by Jef Burnham
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21 is a film whose trailers are substantially misleading. The trailers are primarily composed of shots from the totally superfluous few minutes before the title sequence and a couple out-of-place montages, which we’ll blame on executive producer Brett Ratner. While on the topic of foreboding names to see in a title sequence, it’s also worth mentioning that the film is directed by Robert Luketic (Legally Blonde, Monster-in-Law), who actually does decent work here. Once you get through the obnoxious opening, 21 is a thoroughly good time.
Based on actual events, the film follows M.I.T. student and Harvard Med. hopeful, Ben Campbell (Jim Sturgess—The Other Boleyn Girl, Across the Universe), who joins a team of card-counting college students in the hopes of paying his Harvard tuition, and, predictably, he gets in over his head. That’s pretty much it. The rest is money and sex and cards and more cards. Laurence Fishburne plays an old school Vegas thug, who has his sights on taking the team down, and Kevin Spacey plays the students’ professor and backer, Micky Rosa. Spacey’s performance is excellent. He’s incredibly charming, but there’s something so ominous in the subtext of all his dialogue—the perpetual snake in the grass. The film also stars Kate Bosworth (Superman Returns).
The first part of the film is all about math and learning the card-counting system. Knowing how the system works makes the film so much fun. Most of the team sits at a table, playing the minimum and figuring the count. If the table gets hot, they signal the big players and use code words to let them know the count. For example, when one of Ben’s teammates complains that their tea is too “sweet,” you know immediately the count is +16, and you spend the rest of the scene trying to keep count with them. There are only a couple opportunities to follow along, but I wish they had let us in on the count more often.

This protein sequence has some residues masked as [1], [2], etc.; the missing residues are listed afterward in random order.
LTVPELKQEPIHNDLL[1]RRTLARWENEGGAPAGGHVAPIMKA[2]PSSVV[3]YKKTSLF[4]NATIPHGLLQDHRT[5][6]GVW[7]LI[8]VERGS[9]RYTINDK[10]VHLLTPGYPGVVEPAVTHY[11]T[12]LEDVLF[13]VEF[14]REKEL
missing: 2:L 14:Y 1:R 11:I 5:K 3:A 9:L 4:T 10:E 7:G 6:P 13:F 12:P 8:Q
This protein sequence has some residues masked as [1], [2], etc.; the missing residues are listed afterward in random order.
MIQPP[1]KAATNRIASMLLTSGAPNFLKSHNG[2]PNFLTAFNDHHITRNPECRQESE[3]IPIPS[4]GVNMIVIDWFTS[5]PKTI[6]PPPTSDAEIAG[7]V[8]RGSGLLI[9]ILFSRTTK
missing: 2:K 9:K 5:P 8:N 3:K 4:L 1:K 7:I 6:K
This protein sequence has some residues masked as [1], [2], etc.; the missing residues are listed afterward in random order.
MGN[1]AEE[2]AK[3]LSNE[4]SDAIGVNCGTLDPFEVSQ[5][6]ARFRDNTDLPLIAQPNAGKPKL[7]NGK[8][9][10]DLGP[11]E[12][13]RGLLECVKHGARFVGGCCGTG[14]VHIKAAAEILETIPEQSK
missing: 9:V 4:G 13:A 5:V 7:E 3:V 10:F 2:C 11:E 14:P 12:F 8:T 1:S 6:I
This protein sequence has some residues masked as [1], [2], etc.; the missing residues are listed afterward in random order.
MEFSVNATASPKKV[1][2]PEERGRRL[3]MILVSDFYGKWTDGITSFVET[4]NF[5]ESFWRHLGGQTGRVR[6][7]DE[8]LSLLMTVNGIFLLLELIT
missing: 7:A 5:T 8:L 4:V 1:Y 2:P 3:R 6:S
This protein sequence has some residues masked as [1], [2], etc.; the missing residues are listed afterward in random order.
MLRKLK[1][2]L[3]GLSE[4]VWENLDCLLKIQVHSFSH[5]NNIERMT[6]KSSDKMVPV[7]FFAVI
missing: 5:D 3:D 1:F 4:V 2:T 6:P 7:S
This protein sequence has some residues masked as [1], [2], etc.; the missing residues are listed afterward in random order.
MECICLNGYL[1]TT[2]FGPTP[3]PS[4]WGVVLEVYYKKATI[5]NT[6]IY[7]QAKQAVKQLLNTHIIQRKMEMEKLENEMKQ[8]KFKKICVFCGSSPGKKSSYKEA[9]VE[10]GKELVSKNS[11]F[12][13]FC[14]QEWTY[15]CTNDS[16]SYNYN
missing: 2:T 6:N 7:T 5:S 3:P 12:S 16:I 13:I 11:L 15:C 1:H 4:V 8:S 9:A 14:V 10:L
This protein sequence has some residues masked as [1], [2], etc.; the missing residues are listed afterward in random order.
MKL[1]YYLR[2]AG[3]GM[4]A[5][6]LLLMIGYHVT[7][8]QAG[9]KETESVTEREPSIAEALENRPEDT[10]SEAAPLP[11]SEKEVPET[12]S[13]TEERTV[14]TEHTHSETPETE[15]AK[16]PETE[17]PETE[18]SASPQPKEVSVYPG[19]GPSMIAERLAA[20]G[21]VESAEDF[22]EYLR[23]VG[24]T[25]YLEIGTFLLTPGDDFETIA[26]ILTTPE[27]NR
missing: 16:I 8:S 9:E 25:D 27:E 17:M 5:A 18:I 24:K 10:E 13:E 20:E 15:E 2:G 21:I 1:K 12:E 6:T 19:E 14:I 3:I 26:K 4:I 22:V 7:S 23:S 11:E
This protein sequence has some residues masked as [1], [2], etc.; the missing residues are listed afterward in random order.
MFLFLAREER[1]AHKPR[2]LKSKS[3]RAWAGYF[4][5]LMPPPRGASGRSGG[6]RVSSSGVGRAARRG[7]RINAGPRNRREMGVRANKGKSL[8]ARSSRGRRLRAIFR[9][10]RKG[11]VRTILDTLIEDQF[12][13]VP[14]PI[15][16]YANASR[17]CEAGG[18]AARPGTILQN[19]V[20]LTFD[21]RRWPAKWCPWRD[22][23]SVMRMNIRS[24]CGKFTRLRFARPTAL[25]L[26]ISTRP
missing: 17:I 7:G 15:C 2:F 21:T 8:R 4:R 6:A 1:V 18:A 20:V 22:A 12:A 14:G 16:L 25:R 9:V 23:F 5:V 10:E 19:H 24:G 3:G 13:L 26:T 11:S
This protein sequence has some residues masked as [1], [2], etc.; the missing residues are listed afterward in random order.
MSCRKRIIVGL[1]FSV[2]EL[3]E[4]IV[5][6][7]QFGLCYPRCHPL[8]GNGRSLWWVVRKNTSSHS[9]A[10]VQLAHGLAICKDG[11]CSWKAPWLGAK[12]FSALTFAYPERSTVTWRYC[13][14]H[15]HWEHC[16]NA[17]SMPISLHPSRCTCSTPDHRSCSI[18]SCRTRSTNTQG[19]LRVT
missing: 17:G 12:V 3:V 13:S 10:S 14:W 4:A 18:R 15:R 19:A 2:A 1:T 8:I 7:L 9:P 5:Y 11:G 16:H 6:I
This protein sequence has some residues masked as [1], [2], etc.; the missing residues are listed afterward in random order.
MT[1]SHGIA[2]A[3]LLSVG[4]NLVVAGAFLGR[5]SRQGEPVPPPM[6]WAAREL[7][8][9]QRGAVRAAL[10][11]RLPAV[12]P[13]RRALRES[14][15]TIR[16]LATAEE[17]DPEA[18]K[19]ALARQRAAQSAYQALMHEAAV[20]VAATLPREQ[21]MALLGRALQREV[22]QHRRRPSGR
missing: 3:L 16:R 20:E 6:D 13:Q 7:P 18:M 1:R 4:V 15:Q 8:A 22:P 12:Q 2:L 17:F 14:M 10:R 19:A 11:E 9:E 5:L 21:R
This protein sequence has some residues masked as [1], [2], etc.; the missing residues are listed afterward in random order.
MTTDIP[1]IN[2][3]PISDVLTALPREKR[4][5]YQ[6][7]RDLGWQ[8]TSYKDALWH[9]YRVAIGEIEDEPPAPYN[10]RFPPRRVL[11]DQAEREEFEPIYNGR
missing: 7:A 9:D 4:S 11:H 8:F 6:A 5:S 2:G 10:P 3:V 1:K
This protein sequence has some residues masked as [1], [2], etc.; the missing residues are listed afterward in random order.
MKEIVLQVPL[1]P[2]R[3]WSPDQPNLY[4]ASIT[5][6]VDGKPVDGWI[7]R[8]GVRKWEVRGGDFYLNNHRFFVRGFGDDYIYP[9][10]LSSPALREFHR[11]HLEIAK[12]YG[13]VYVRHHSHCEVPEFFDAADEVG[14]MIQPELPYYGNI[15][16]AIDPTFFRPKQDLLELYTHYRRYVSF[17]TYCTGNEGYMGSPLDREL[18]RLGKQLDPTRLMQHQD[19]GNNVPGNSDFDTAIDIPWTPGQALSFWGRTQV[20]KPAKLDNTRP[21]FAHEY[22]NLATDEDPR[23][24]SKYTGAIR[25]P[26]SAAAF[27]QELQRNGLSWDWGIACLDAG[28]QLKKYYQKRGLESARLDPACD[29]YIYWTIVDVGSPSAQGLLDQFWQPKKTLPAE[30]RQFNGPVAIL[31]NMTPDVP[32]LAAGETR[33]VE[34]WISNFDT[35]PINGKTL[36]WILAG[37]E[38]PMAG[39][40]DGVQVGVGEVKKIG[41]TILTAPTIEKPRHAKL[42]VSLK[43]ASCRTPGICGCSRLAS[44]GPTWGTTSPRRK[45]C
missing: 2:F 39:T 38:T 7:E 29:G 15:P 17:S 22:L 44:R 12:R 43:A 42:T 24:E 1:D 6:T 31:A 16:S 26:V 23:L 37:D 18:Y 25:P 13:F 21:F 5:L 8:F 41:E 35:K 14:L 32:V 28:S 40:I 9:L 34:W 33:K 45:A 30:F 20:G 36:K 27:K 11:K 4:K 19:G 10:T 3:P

There were a couple far-fetched aspects to the film. First of all, they were supposed to be wearing disguises every time they went into a casino, and there was really only the one they could go to, since the others had facial recognition programs installed in their surveillance. However, Ben would be disguised in nothing more elaborate than a new suit. He only wears an actual disguise once. I also found myself wanting to scream every time Ben deposited his earnings in the ceiling of his dorm room. It seems pretty implausible to me that a genius like Ben wouldn’t think to put his $300,000 in a safety deposit box. He may as well have hidden it in his mattress or a hollowed-out teddy bear.
Jef Burnham is a writer and film critic living in Chicago.
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